Maintaining the knowledge and neonatal resuscitation skills of student midwives 6 months after an educational program

Caldelari, Murielle (HESAV School of Health Sciences, HES-SO University of Applied Sciences and Arts Western Switzerland) ; Floris, Lucia (HESAV School of Health Sciences, HES-SO University of Applied Sciences and Arts Western Switzerland ; Nursing Directorate, Geneva University Hospitals (HUG), Geneva, Switzerland) ; Marchand, Claire (Health Education and Practices Laboratory, EA 3412, Université Paris 13 Sorbonne Paris Cité, France) ; Schuler Barazzoni, Mirjam (Clinic of Neonatology, Department Mother-Woman-Child, Lausanne University Hospital, Lausanne, Switzerland)

Background : Training student midwives in neonatal resuscitation is essential because the midwife is present at every birth and must be able to perform resuscitation procedures when needed. The objective of this study was to evaluate student midwives’ retention of theoretical knowledge about resuscitation as well as their practical application of that knowledge 6 months after training. Method : A cross-sectional study was conducted for two consecutive years, 2015 and 2016, among 49 student midwives in the middle of their second and final year of training at the University of Applied Sciences in Western Switzerland. The study included assessments of both theoretical knowledge and practical skills regarding neonatal resuscitation 6 months after each participant had completed the training program. The students’ theoretical knowledge was evaluated using a multiple-choice question (MCQ) test, the results of which were compared with results from the same MCQ test that had been obtained 6 months earlier. The students’ practical skills were evaluated following a simulation workshop by analyzing recorded videos and applying scores using an adapted validated grid. Results : The MCQ pretest and MCQ posttest (after 6 months) scores showed no statistically significant difference (z = −1.583, P = 0.113). In terms of the practical skills assessment, 25% of the students (11/44) were considered insufficiently skilled for the table preparation. During the simulation, 22 teams of students were available for analysis. Of these, 11 teams (50.0%) were considered insufficiently skilled. The skills observation findings showed an integration of technical gestures for the majority of the teams, but the items demonstrated a lack of organization and management. Conclusion : Neonatal resuscitation training for student midwives shows that their theoretical knowledge seems to be well assimilated while practical skills are unevenly retained. Certain elements, as indicated by the detail of the analysis grid, need to be reinforced by additional workshops before the end of the training.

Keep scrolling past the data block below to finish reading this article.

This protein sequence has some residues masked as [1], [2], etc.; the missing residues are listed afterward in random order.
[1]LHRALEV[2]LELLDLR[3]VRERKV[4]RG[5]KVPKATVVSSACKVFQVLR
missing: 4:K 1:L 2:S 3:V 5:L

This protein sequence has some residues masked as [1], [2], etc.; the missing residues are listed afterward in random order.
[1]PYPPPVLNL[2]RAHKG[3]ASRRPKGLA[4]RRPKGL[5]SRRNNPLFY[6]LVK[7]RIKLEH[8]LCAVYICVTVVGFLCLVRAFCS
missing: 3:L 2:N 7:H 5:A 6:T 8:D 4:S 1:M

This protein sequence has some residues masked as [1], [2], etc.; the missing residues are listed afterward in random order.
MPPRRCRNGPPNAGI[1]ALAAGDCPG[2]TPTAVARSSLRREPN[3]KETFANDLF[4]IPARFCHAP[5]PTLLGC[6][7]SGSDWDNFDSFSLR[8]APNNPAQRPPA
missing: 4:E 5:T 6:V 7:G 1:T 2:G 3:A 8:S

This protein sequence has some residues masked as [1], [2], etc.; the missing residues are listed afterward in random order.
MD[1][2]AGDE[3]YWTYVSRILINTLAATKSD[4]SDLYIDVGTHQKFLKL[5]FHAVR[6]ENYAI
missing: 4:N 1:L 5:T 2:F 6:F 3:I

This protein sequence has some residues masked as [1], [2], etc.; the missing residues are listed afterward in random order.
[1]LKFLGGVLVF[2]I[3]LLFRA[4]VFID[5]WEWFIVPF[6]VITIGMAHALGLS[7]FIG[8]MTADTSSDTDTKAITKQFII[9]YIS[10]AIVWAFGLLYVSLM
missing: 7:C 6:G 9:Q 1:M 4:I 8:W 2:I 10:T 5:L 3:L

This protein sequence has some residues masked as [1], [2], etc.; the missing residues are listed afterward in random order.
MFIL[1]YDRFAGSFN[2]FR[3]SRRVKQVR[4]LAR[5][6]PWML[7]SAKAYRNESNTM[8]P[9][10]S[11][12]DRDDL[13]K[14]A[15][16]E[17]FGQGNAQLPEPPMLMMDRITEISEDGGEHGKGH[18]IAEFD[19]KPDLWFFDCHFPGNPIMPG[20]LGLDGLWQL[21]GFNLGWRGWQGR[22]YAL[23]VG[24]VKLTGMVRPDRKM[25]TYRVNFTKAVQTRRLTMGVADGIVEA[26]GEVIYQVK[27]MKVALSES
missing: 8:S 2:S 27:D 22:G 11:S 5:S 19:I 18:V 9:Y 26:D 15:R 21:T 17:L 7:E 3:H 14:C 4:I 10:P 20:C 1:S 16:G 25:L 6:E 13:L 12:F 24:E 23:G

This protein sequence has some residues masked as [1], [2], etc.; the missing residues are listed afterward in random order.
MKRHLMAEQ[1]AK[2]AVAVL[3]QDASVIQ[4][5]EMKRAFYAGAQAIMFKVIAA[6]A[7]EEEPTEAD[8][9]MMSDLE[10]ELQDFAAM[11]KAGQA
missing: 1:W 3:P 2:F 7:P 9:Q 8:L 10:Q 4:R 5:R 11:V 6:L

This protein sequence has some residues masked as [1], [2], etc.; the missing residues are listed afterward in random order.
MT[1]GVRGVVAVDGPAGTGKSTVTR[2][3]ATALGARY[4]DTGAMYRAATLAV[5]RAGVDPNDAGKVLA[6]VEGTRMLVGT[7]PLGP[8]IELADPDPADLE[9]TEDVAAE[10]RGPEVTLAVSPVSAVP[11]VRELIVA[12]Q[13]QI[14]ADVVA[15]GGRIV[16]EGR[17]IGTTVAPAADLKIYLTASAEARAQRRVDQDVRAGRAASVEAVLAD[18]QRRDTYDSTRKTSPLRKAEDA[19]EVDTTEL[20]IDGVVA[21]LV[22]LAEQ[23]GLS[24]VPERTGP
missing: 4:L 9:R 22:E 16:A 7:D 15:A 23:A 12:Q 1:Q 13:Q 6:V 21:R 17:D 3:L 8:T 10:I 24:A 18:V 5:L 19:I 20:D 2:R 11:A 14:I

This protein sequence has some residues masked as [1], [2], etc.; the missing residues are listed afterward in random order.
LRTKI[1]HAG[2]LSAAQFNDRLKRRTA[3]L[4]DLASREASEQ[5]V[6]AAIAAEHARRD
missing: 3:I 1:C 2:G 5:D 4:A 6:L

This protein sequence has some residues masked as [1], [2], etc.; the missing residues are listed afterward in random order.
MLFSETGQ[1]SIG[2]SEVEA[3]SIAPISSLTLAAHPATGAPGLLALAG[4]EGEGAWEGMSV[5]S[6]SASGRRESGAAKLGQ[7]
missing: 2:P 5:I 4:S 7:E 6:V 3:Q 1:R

Article Type:
Aucun institut
8 p.
Published in:
Archives de pédiatrie
Numeration (vol. no.):
Septembre 2019, vol. 26, no. 6, pp. 358-392
Appears in Collection:

Note: The status of this file is: restricted

 Record created 2019-10-17, last modified 2020-01-29

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